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  1. #1
    Herder of Cats OutandBack's Avatar
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    Continous Ridgeline w/prussic knot Snow Load Tests

    Hi All,

    I am testing a continuous ridgeline with 1/8" amsteel.
    Tarp is attached to the ridgeline using 8" long cord/prussic knots and small toggles.

    To increase the tarps snow load I have the ridgeline under the tarp.

    Here are a few shots.
    It's been snowing for about 6 hours and there is 3" of snow on the ground.

    Snow load on the tarp is about 1.25"
    There is quite a bit of sag. I believe the prussic knots are slipping.
    After knocking all the snow off I was able to re-tension the tarp and the prussic moved about 5"

    Once the snow was cleared. All corner stakeout lines had to be re tensioned by 5-6".
    Not sure what to try next since this was the strongest setup I could think of.

    I could tie straight from tarps D ring to tree with no ridgeline however I am worried the tarp could fail.

    It's better to have a sagging tarp than torn tarp.

    Anyone have other suggestions I might try?





    Last edited by OutandBack; 01-09-2011 at 16:33.

  2. #2
    Dutch's Avatar
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    I tie right to the trees. However I also have a steeper pitch so the snow doesn't pile up.
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  3. #3
    Alamosa's Avatar
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    Adding an additional wrap when tieing your prussik or switching to a klemheist may stop the slipping along the CRL.
    We must, indeed, all hang together, or assuredly we shall all hang separately. - Ben Franklin
    (known as a win-win on this forum)

  4. #4
    2Questions's Avatar
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    IMHO,
    The best way to configure a tarp for a snow load is when it minimizes the snow load. Set up so the snow is shed off instead of adding weight to the tarp. That's where the beauty of a center pole shines.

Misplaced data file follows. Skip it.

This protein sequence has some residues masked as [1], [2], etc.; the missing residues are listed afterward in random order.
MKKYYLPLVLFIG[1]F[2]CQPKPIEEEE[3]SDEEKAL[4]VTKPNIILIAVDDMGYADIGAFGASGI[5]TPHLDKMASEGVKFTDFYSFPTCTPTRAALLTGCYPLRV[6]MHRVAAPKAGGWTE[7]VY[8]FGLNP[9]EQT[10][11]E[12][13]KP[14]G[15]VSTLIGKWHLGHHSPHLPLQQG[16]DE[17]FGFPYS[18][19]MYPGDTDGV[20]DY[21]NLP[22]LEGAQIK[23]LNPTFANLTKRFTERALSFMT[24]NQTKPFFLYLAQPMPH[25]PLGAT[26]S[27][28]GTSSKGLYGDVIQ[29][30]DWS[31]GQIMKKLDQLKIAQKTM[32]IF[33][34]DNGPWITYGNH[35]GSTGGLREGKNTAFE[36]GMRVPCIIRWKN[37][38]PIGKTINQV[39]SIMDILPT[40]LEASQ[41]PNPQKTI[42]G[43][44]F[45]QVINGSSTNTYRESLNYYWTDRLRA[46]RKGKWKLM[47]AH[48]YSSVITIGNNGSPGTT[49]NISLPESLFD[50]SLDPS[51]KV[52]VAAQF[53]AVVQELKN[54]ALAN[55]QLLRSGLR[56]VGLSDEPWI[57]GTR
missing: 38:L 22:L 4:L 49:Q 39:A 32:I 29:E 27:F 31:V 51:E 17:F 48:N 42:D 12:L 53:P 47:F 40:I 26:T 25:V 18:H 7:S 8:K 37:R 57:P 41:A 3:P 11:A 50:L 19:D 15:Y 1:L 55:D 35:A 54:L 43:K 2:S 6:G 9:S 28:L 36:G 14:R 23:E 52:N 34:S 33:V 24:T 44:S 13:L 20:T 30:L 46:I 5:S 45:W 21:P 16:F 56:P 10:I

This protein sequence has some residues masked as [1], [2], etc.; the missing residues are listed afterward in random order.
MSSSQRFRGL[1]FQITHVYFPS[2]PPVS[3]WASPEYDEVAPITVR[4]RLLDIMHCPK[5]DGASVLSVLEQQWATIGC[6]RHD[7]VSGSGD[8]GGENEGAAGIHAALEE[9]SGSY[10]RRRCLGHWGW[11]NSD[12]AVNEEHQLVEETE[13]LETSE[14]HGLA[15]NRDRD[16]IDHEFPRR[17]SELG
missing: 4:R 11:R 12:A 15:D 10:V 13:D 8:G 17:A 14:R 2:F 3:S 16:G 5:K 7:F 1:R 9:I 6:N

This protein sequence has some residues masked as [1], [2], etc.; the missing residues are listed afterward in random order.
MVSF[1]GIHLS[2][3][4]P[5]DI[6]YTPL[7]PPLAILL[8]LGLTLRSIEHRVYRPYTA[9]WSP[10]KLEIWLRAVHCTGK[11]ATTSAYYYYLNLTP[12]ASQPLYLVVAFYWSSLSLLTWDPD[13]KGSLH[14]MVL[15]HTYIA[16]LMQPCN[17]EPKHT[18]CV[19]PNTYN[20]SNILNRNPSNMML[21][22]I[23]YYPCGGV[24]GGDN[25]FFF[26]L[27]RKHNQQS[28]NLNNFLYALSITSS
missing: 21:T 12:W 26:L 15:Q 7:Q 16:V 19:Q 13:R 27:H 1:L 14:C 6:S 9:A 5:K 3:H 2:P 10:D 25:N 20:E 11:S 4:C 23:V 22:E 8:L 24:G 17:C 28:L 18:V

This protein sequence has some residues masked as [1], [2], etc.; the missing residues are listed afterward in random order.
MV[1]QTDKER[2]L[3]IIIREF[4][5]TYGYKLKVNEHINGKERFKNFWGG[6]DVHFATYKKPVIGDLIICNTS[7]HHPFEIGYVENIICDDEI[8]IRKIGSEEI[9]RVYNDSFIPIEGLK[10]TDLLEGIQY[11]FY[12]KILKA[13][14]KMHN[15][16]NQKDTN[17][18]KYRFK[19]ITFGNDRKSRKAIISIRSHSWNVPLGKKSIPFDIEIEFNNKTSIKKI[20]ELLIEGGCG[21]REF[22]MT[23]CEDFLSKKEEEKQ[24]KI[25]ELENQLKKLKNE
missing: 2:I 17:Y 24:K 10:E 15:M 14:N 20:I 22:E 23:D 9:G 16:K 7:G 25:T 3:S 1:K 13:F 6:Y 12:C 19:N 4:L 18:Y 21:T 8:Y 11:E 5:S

Last edited by 2Questions; 01-09-2011 at 16:31.
    2QZQ Hammock Specialties
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  5. #5
    bloomgorge's Avatar
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    agree with dutch and i think that treking pole is causing your tarp to act like a catch basin. i would drop your tie outs closer to the group and opt for side tie outs on the tarp.

  6. #6
    Senior Member optimator's Avatar
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    Quote Originally Posted by bloomgorge View Post
    agree with dutch and i think that treking pole is causing your tarp to act like a catch basin. i would drop your tie outs closer to the group and opt for side tie outs on the tarp.
    I agree with this. I also have always thought Amsteel is overkill for a tarp ridgeline.
    It's only an addiction if your trying to quit

  7. #7
    Herder of Cats OutandBack's Avatar
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    Thanks for the tips guys.

    I raised the ridgeline to ~7' , removed the ski pole and dropped the angle from
    ~50 degrees to ~40 degrees also shortened the 4 corner ty-out.

    It's still snowing so the testing continues...



    Alamosa- I am currently using 4 wraps on the prussic. I will give 5 a try next time I go out. I'll have to look up the klemheist.

    optimator- your hands are probably younger than mine.
    1/8" rope is the smallest diameter these old hands can deal with and really like amsteel so I don't bother with other types of rope or lashing.

    My thinking on the skipole porch.
    I was really hoping to use the pole porch.
    This was allowing me to enter/exit the hammock area without touching the tarp with my head and giving me a little more room under the tarp area to sit out the falling snow.
    I guess I could still do this when awake just not for the evening if snow is expected.

    Please keep the ideas and thoughts coming...
    Last edited by OutandBack; 01-09-2011 at 16:41.

  8. #8
    Senior Member traftonm's Avatar
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    Quote Originally Posted by optimator View Post
    I agree with this. I also have always thought Amsteel is overkill for a tarp ridgeline.
    I agreee with you Amsteel is over kill I would not want ther tarp to be the week link. better to have to repair the ridge line the the tarp.

  9. #9
    Herder of Cats OutandBack's Avatar
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    Just a couple shots of the prussic on the ridgelien.

    Ridgeline wraps around the tree to the figure9.
    Figure 9 attached to prussic for safety release/slide so nothing breaks under heavy load.


    Prussic knot on ridgeline toggled to tarp D rings.

  10. #10
    Senior Member optimator's Avatar
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    Quote Originally Posted by OutandBack View Post
    Thanks for the tips guys.


    optimator- your hands are probably younger than mine.
    1/8" rope is the smallest diameter these old hands can deal with and really like amsteel so I don't bother with other types of rope or lashing.
    If that's the case I'd go with some 1/8 poly rope. Cheaper, still no stretch, and a much lower breaking point. Still plenty strong though. I'm no youngster, but even using Speer no tangle is no problem with a figure 9.
    It's only an addiction if your trying to quit

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